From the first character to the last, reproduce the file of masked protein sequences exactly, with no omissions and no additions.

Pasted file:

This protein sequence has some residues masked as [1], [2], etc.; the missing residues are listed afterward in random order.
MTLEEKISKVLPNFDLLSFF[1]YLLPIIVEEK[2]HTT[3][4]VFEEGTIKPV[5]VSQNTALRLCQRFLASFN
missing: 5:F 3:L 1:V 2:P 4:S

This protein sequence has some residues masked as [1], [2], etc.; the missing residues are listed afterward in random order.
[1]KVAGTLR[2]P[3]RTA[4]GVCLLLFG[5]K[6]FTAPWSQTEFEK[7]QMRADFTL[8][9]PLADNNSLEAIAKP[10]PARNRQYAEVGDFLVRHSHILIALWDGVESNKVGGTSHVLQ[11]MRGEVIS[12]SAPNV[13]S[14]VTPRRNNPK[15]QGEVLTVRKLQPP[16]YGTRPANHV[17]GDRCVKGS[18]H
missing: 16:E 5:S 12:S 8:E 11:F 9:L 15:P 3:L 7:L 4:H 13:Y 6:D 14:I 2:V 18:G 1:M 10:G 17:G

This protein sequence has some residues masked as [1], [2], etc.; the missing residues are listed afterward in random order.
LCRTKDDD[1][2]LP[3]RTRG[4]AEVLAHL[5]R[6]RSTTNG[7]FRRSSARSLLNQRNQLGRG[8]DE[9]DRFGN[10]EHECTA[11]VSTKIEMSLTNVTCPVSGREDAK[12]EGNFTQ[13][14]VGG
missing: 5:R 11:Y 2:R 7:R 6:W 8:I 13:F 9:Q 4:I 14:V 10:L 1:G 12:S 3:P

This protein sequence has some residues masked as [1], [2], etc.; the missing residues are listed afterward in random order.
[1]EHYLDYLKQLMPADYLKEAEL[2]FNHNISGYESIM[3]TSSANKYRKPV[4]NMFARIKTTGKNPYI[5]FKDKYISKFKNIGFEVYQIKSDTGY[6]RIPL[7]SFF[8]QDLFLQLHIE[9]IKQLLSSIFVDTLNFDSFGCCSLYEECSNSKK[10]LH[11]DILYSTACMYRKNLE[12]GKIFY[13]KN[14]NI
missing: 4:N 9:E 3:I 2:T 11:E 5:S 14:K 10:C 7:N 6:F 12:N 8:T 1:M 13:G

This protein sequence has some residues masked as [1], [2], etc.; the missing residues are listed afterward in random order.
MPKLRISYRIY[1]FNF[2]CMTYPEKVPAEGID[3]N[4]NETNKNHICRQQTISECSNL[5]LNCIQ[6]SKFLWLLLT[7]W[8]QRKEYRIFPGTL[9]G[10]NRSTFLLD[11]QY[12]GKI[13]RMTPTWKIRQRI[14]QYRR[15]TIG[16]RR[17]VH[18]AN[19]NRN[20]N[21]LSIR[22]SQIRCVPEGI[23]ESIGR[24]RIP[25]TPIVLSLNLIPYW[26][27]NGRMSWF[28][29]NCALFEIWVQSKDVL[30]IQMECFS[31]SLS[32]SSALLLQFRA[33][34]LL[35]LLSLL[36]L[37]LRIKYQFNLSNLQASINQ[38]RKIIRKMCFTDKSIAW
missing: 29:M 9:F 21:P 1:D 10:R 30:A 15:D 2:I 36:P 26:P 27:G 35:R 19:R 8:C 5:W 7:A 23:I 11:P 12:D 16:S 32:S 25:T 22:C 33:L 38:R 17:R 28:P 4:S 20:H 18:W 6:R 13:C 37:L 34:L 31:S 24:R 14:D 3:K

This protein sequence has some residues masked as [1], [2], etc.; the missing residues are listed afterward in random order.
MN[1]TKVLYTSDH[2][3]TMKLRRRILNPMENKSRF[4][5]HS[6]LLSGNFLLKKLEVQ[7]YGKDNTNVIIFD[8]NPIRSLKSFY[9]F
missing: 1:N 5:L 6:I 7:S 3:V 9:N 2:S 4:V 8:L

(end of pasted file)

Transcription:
This protein sequence has some residues masked as [1], [2], etc.; the missing residues are listed afterward in random order.
MTLEEKISKVLPNFDLLSFF[1]YLLPIIVEEK[2]HTT[3][4]VFEEGTIKPV[5]VSQNTALRLCQRFLASFN
missing: 5:F 3:L 1:V 2:P 4:S

This protein sequence has some residues masked as [1], [2], etc.; the missing residues are listed afterward in random order.
[1]KVAGTLR[2]P[3]RTA[4]GVCLLLFG[5]K[6]FTAPWSQTEFEK[7]QMRADFTL[8][9]PLADNNSLEAIAKP[10]PARNRQYAEVGDFLVRHSHILIALWDGVESNKVGGTSHVLQ[11]MRGEVIS[12]SAPNV[13]S[14]VTPRRNNPK[15]QGEVLTVRKLQPP[16]YGTRPANHV[17]GDRCVKGS[18]H
missing: 16:E 5:S 12:S 8:E 11:F 9:L 15:P 3:L 7:L 4:H 13:Y 6:D 14:I 2:V 18:G 1:M 10:G 17:G

This protein sequence has some residues masked as [1], [2], etc.; the missing residues are listed afterward in random order.
LCRTKDDD[1][2]LP[3]RTRG[4]AEVLAHL[5]R[6]RSTTNG[7]FRRSSARSLLNQRNQLGRG[8]DE[9]DRFGN[10]EHECTA[11]VSTKIEMSLTNVTCPVSGREDAK[12]EGNFTQ[13][14]VGG
missing: 5:R 11:Y 2:R 7:R 6:W 8:I 13:F 9:Q 4:I 14:V 10:L 1:G 12:S 3:P

This protein sequence has some residues masked as [1], [2], etc.; the missing residues are listed afterward in random order.
[1]EHYLDYLKQLMPADYLKEAEL[2]FNHNISGYESIM[3]TSSANKYRKPV[4]NMFARIKTTGKNPYI[5]FKDKYISKFKNIGFEVYQIKSDTGY[6]RIPL[7]SFF[8]QDLFLQLHIE[9]IKQLLSSIFVDTLNFDSFGCCSLYEECSNSKK[10]LH[11]DILYSTACMYRKNLE[12]GKIFY[13]KN[14]NI
missing: 4:N 9:E 3:I 2:T 11:E 5:S 14:K 10:C 7:N 6:F 12:N 8:T 1:M 13:G

This protein sequence has some residues masked as [1], [2], etc.; the missing residues are listed afterward in random order.
MPKLRISYRIY[1]FNF[2]CMTYPEKVPAEGID[3]N[4]NETNKNHICRQQTISECSNL[5]LNCIQ[6]SKFLWLLLT[7]W[8]QRKEYRIFPGTL[9]G[10]NRSTFLLD[11]QY[12]GKI[13]RMTPTWKIRQRI[14]QYRR[15]TIG[16]RR[17]VH[18]AN[19]NRN[20]N[21]LSIR[22]SQIRCVPEGI[23]ESIGR[24]RIP[25]TPIVLSLNLIPYW[26][27]NGRMSWF[28][29]NCALFEIWVQSKDVL[30]IQMECFS[31]SLS[32]SSALLLQFRA[33][34]LL[35]LLSLL[36]L[37]LRIKYQFNLSNLQASINQ[38]RKIIRKMCFTDKSIAW
missing: 29:M 9:F 21:P 1:D 10:R 30:A 15:D 2:I 36:P 26:P 27:G 35:R 19:R 8:C 5:W 7:A 23:I 11:P 12:D 16:S 32:S 25:T 22:C 33:L 38:R 17:R 28:P 4:S 20:H 18:W 6:R 13:C 37:L 34:L 31:S 24:R 14:D 3:K

This protein sequence has some residues masked as [1], [2], etc.; the missing residues are listed afterward in random order.
MN[1]TKVLYTSDH[2][3]TMKLRRRILNPMENKSRF[4][5]HS[6]LLSGNFLLKKLEVQ[7]YGKDNTNVIIFD[8]NPIRSLKSFY[9]F
missing: 1:N 5:L 6:I 7:S 3:V 9:N 2:S 4:V 8:L